Who’d be a fundraiser? Another day of unrelenting UK media assault on our profession and many of us are probably wishing we’d chosen a more publicly acceptable career. Like estate agent or merchant banker. Drug dealer maybe.
It’s depressing and salutatory to see how a vendetta in the right wing tabloid press followed by the other news media. Even those who ought to be friends of the voluntary sector (we certainly give them enough money).
And unsurprising but still quite shocking how awful the charity sector has been about defending fundraisers. Where are the chief executives and the trustees in the media explaining how without fundraising there is no voluntary sector, there is no life saving and changing work? Why do I hear about large charities leaving the response to media enquiries about fundraising techniques to direct marketers low down the organisational hierarchy? Why are the responses to stories which are clearly based on skewed and biased reporting so feeble?
Why are lies not being challenged?
It’s easy to feel the injustice of all of this. It’s tempting to hunker down and wait for it all to blow over (which it will, largely). Complain about how unfair all of this and carry on largely as before.
But as I’ve said already, this really won’t do. Yes we need to be much more robust and forthright in defending what we do and how we do it. Fundraisers are good people, doing work that is vital for our society. We shouldn’t let the enemies of justice and fairness go unchallenged.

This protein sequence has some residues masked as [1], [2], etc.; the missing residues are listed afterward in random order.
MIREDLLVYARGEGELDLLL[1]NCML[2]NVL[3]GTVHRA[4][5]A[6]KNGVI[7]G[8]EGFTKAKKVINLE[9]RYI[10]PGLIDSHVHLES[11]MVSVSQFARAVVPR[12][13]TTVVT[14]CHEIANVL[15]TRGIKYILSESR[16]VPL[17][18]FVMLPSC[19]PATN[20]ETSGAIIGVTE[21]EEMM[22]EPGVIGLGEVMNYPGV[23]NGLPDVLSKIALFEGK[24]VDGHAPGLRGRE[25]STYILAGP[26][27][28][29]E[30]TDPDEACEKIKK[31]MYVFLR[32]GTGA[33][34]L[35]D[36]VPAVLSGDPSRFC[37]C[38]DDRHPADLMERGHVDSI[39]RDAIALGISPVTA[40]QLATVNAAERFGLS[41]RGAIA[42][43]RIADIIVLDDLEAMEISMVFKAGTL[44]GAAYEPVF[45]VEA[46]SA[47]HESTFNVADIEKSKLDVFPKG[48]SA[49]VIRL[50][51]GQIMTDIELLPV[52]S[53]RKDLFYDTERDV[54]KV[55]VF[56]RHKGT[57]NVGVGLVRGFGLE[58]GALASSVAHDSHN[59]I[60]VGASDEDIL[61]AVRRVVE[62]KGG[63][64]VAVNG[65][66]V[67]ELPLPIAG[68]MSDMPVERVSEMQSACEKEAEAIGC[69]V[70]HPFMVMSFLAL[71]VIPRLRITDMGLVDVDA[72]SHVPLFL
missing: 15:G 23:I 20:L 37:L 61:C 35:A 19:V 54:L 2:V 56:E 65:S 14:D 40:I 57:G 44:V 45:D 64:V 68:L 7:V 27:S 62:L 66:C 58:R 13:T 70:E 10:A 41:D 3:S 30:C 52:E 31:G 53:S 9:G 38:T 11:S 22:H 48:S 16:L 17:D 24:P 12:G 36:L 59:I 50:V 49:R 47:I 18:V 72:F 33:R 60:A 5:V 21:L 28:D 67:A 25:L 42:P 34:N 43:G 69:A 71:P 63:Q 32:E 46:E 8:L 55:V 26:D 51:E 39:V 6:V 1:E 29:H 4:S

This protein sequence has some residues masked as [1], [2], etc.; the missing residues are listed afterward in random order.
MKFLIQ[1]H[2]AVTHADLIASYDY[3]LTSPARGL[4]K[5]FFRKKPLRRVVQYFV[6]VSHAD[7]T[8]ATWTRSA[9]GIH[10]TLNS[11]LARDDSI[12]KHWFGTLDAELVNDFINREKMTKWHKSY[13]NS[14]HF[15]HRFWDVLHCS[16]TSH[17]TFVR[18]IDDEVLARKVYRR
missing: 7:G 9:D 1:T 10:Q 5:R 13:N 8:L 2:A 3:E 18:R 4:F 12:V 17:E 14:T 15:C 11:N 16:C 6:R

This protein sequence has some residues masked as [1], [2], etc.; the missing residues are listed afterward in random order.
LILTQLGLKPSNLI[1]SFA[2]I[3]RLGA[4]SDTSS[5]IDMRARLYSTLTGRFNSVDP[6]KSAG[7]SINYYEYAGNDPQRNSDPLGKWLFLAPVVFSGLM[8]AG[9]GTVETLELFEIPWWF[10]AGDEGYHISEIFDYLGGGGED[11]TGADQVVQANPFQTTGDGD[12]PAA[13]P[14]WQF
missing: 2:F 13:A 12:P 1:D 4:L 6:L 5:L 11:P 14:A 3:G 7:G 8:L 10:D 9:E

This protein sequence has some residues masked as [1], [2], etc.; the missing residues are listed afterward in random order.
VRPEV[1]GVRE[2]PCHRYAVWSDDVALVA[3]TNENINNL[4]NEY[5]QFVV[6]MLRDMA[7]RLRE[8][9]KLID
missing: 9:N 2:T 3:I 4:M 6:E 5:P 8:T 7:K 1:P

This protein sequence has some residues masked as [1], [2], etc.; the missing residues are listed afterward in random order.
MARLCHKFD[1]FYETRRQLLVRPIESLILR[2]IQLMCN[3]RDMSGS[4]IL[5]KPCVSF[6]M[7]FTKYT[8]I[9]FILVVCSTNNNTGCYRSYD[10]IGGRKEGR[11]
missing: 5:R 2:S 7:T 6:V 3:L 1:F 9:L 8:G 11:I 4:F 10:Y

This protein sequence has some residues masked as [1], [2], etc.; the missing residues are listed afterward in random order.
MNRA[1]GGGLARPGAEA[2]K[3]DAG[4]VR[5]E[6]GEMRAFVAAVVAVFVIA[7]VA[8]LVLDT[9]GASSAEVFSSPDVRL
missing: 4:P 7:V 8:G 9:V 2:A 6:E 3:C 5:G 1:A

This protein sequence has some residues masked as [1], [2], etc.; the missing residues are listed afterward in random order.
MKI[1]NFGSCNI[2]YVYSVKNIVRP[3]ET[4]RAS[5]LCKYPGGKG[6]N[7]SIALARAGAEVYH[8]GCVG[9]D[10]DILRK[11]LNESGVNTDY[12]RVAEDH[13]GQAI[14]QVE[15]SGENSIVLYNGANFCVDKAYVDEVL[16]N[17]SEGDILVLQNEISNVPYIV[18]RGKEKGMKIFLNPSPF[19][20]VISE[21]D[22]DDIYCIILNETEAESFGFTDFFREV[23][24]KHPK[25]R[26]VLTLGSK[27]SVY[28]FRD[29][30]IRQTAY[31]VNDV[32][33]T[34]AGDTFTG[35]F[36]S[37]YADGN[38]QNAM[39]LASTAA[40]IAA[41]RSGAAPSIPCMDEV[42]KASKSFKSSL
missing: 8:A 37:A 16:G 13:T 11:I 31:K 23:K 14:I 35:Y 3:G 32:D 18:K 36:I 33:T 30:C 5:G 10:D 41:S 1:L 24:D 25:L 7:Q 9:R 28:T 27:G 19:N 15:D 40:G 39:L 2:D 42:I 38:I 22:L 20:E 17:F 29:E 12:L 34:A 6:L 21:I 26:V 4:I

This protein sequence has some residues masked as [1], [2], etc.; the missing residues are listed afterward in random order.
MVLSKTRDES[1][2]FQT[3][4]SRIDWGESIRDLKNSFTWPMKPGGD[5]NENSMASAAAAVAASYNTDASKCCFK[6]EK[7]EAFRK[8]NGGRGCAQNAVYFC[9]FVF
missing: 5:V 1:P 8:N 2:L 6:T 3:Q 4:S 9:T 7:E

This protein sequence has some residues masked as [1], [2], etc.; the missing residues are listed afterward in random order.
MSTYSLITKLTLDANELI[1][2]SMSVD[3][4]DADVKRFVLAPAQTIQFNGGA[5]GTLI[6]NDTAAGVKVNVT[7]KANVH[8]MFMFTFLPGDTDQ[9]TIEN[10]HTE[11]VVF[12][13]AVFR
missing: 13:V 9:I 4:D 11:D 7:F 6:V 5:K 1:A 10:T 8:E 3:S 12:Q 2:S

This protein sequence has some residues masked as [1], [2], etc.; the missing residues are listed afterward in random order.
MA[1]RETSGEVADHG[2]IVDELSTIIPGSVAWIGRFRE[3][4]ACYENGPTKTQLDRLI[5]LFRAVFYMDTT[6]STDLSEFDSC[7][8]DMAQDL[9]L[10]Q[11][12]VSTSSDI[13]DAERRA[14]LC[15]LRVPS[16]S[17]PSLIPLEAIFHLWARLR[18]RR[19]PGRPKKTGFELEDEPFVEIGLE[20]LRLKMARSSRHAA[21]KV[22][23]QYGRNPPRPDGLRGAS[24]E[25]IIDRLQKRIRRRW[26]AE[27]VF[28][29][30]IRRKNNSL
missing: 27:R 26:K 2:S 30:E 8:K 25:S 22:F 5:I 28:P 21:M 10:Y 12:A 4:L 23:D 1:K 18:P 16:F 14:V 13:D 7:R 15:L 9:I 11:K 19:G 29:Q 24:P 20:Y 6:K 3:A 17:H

But we need to change also. Our currency is public trust and it must be defended.
So here are five things all of us can do now to increase that trust
1. Make our organisations understand fundraising. It is unacceptable that too many trustees and CEOs don’t grasp the basics of how fundraising works. We should insist that this education process takes place as a matter of urgency.
2. Take responsibility for our agencies. Visit regularly, listen to calls, go out on the streets. Understand exactly what they are doing and why. Hold them to account but, equally, defend them when they are attacked for doing what you asked them.
3. Explain, explain, explain. Proactively tell supporters what you are doing and why. Be upfront about fundraising costs, salary levels and anything else people are worried about.
4. Think long term. Some of the most irritating things some of us do are actually probably marginal activities. That additional mailing which just about makes a net return, going to every available number on the calling list. Just take a step back and think if forgoing that bit of extra income this year might not in the long term be the better choice.
5. But, above all. Show the difference. Make sure donors understand the difference they are making. See the impact of work they have funded. A bit of inconvenience or being made to feel a little uncomfortable then becomes a small price to pay if you are part of changing the world.
And keep on fundraising.